Well, not exactly. It turns out that it is a widespread practice here to offer payment by invoice when you buy online. They normally charge a bit extra to pay by invoice but they are happy to send out the goods when the ONLY details they have on you is your name and address. So online retailers are clearly not haemorrhaging money through defaulted payments and massive account team overheads for chasing people.

And then there is the T-bane, or Oslo’s equivalent to the tube or subway. You obviously need to buy a ticket to ride on the train. The price is around the same as any major city and of course you get discounts if you commit to multiple journeys and spending days on the train non-stop. What amazed me is that there are ticket barriers in all the central stations in town but they are not active. So there is no turnstile to only allow you train-side when you have a valid ticket. You just walk on by. There is no need to swipe your card, make it beep, have money deducted or enable any other bean counting mechanism to ensure you have paid. People just walk on and off trains and buses and even some boats out to islands on the fjord which are all covered by the same tickets. Free as birds.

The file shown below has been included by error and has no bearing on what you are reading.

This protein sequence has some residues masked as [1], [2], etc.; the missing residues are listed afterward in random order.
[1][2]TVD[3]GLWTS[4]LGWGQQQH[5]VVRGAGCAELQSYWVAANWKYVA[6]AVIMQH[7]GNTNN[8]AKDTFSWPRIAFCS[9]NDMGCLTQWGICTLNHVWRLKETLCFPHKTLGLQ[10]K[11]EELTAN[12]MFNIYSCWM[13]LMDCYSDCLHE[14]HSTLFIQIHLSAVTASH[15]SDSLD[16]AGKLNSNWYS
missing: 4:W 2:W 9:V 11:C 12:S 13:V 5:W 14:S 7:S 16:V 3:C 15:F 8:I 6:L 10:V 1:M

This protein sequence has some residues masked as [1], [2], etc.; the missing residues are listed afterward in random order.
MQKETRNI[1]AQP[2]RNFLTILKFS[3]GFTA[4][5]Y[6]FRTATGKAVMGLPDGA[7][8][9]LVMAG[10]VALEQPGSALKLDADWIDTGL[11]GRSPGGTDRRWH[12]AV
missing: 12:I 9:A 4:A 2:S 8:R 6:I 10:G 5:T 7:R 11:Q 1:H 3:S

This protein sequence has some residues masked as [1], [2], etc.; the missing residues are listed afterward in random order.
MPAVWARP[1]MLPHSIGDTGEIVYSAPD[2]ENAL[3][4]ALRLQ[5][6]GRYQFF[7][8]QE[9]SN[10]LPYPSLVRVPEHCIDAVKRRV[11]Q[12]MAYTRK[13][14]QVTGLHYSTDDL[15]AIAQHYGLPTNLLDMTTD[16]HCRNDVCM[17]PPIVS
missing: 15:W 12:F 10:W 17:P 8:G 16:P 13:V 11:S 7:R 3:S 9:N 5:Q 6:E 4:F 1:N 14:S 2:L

There is of course random ticket checking and you can get fined a hefty 900 kroner if you have no ticket which is about €96 so it is enough to hurt. And the ticket inspectors tend to travel in gangs so there is nowhere to run if you are nabbed.  But the random nature of ticket checking surely means a lot of lost revenue. My version of normal was that there would be a  lot of people chancing their arms and not buying tickets. A virtual free for all.